Shining cuckoo seeking red admiral butterfly caterpillars in tree nettle. Photograph by Gerry McSweeney. Wilderness Lodge Lake Moeraki

The bird was watched for about 45 minutes, and allowed observers to approach within four metres.

Shining cuckoo in tree nettle, grabbing a red admiral butterfly caterpillar. Photograph by Gerry McSweeney. Wilderness Lodge Lake Moeraki

Shining cuckoo in tree nettle, grabbing a red admiral butterfly caterpillar. Photograph by Gerry McSweeney. Wilderness Lodge Lake Moeraki

Apparently immune to the nettle’s stings, the cuckoo would then land on the nearby beach sand to consume its spiky prey, before returning to the tree nettle for another caterpillar.

Shining cuckoo holding a red admiral butterfly caterpillar. Photograph by Gerry McSweeney. Wilderness Lodge Lake Moeraki

Shining cuckoo holding a red admiral butterfly caterpillar. Photograph by Gerry McSweeney. Wilderness Lodge Lake Moeraki

The series of images suggest that cuckoos have both internal and external tolerance for urticating hairs.

With many thanks to Gerry McSweeney, Norm Twigge, Nathan Hill, Rob Lynch, Gonzalo Avila and Jeremy Rolfe for their fantastic images providing insights into the ecological relationships between New Zealand’s birds, plants and insects.

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8 Responses

  1. John dugdale

    This all looks like a variation on ‘anting’, apparently a common behaviour in our introduced birds such as blackbirds, and like dust-bathing in sparrows.
    Anting birds become totally engrossed in their behaviour, adopting body positions just as in Gerry’s photos. I think the cuckoo is using the nettle urticating hairs against feather lice and mites, and at the same time recognising the caterpillars as food.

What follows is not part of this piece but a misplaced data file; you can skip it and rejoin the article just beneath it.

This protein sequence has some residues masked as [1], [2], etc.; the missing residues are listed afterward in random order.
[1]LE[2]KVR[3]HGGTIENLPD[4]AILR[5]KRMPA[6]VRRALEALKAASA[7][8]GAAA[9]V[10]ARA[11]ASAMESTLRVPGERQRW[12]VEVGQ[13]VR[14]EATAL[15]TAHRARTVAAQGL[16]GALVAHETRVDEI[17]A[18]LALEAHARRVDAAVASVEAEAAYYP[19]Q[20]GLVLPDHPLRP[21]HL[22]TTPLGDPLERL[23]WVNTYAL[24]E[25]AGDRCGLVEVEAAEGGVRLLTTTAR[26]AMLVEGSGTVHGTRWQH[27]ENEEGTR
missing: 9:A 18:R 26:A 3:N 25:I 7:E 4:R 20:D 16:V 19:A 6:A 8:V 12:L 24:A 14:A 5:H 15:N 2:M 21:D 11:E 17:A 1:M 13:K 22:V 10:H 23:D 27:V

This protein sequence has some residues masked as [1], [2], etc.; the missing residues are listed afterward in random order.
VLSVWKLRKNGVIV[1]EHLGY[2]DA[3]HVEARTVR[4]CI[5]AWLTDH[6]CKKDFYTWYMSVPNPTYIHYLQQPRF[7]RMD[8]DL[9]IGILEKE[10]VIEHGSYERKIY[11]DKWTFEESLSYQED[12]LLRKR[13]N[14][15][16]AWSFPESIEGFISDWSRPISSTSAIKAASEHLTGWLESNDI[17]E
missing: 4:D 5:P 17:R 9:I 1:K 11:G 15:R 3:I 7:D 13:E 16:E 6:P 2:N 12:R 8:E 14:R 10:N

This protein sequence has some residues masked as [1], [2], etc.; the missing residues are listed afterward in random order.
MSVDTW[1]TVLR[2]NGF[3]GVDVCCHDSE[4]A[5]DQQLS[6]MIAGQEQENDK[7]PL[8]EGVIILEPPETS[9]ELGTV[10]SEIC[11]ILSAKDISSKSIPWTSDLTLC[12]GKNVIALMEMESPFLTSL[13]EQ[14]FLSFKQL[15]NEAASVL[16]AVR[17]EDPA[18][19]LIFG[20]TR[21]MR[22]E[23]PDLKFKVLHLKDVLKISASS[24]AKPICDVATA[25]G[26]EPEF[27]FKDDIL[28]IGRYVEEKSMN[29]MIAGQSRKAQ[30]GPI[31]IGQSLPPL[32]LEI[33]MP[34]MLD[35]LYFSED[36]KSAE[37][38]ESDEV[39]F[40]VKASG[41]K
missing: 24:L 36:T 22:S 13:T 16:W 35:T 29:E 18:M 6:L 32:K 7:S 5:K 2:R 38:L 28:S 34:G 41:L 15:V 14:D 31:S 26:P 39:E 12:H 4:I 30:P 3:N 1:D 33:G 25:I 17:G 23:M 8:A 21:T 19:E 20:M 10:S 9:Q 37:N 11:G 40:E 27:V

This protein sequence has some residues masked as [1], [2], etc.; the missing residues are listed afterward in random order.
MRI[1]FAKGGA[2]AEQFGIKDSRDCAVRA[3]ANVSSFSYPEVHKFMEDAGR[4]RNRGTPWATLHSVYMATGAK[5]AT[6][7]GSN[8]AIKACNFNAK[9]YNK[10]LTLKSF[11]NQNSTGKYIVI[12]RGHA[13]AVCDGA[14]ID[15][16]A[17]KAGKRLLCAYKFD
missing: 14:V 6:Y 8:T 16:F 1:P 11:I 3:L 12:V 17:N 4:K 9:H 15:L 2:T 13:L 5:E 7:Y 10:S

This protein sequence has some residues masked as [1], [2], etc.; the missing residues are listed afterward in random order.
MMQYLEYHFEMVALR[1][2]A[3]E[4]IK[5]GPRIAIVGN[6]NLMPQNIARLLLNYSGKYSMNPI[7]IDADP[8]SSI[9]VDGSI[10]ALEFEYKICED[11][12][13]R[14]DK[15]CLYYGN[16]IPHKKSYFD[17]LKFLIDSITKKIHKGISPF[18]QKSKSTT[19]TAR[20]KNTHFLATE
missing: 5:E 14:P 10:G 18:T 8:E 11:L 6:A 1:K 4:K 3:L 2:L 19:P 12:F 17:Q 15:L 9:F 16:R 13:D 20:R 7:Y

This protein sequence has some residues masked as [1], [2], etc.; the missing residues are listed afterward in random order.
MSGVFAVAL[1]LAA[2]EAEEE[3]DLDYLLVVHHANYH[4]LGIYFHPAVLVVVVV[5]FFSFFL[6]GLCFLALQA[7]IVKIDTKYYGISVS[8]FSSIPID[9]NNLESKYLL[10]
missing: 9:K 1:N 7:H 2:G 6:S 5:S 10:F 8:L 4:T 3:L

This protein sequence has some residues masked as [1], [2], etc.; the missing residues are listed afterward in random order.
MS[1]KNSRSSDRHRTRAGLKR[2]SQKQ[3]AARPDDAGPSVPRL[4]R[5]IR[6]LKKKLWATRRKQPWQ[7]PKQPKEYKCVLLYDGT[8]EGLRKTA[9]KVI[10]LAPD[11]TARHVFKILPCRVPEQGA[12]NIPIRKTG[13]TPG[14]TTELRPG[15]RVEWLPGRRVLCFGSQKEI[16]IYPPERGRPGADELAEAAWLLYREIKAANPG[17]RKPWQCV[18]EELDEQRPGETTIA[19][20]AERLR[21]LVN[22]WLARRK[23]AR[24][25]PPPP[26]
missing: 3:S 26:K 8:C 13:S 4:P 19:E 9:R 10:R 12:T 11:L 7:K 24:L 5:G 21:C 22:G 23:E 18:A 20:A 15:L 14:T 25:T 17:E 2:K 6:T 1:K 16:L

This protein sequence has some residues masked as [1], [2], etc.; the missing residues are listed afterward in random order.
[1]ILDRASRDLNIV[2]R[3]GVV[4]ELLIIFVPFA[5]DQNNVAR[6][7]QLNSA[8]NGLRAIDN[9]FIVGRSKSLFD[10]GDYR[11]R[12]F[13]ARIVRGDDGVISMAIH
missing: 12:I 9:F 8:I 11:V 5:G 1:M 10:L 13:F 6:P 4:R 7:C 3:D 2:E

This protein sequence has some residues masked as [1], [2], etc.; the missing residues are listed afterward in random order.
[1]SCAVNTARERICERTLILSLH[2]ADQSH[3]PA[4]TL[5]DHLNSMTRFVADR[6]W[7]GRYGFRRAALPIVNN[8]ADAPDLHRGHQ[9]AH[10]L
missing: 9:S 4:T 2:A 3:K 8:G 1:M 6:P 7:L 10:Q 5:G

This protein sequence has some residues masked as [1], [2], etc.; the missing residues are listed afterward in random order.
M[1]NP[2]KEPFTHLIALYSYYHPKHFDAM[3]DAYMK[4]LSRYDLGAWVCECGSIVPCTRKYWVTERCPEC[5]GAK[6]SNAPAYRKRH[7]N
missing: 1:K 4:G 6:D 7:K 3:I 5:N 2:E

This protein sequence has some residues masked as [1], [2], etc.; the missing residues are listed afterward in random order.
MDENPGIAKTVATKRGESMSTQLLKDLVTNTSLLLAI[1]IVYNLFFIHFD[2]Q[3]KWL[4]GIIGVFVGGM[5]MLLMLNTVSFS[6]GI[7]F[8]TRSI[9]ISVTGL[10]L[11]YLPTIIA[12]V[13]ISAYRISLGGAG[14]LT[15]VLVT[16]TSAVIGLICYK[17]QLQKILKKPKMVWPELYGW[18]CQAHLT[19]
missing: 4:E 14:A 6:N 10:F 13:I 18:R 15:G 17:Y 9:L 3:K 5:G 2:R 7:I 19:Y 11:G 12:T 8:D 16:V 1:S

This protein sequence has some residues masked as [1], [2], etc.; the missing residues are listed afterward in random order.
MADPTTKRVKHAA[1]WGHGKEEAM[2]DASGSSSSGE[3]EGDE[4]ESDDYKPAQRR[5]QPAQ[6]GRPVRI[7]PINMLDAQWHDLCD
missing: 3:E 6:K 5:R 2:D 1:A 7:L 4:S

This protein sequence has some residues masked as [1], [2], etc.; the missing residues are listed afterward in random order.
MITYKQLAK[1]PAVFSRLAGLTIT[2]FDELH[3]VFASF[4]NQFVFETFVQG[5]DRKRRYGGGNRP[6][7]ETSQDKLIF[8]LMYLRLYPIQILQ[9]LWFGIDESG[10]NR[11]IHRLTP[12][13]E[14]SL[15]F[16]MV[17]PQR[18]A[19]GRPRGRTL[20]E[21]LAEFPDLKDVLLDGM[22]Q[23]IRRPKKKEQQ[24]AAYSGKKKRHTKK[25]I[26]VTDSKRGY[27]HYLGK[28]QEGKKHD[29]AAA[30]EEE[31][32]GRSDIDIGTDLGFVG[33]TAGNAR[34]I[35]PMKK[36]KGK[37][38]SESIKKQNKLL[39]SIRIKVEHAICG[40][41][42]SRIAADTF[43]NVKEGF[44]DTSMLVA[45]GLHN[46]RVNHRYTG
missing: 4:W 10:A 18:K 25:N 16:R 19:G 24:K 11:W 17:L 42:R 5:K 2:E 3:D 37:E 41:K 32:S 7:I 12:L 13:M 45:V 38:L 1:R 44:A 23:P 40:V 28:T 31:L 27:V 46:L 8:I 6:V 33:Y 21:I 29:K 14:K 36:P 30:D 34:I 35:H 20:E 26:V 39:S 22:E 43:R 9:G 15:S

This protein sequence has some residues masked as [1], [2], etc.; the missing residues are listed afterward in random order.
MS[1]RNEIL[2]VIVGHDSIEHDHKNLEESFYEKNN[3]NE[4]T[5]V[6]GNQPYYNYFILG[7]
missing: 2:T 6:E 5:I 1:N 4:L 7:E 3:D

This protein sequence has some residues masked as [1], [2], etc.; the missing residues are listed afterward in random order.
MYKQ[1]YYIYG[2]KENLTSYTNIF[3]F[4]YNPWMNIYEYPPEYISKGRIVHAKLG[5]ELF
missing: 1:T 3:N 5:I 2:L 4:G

Gerry’s subject bird probably took a long time to realise it had an onlooker.
    And nettle is host to a leaf-mining fly, and at least 3 moth species that feed only on onga-onga.

    Reply
    • Colin Miskelly

      Thanks very much for this intriguing suggestion John. We usually think of nettles as having a subdermal effect, with the toxin being delivered after the spines have punctured the skin. I suspect that ‘anting’ of tiny ectoparasites would require the toxin to be spread through the feathers, and for small invertebrates to be affected by contact with the toxin (rather than being pierced by a spine). Whether these can occur could be determined experimentally.
      Regards
      Colin

  2. Olwen Mason

    This was very interesting, thanks very much. I’m amazed that Red Admiral butterflies feed only on nettle leaves – there are a lot of red admirals about but I have no awareness at all of nettle trees. I’m going to have look for them!
    I remember stinging nettles from when I was a child but I hardly see them at all these days.

    Reply
    • Colin Miskelly

      Thanks very much for your comments Olwen.
      Tree nettle is the primary host for red admiral butterfly caterpillars, but they can eat other nettle species. There is no tree nettle on the Chatham Islands, and the endemic subspecies of red admiral butterfly there is dependent on the smaller Urtica australis.
      Regards
      Colin

    • Leon Perrie

      I live in part of Wellington where I’m fairly sure there are no (or very little) Urtica nettles. But there are a lot of admiral butterflies, feeding from the koromiko flowers etc. Either the butterflies fly in (at least a km or so, which I guess isn’t much in a good Wellington wind), or maybe the caterpillars can feed on the weedy plant pellitory-of-the-wall, which is abundant where I live and in the same family as Urtica.
      Pellitory-of-the-wall photos: http://naturewatch.org.nz/observations?place_id=6803&subview=grid&taxon_id=57281

    • Colin Miskelly

      Hi Leon
      I too see red admiral butterflies regularly near central Wellington, and assumed that there must be nettles lurking off the beaten path in the town belt. It would be an interesting citizen science challenge to find out where and what are the host plants for Wellington’s red admirals.
      Cheers
      Colin

  3. Marie-Louise Myburgh

    Very interesting.

    Reply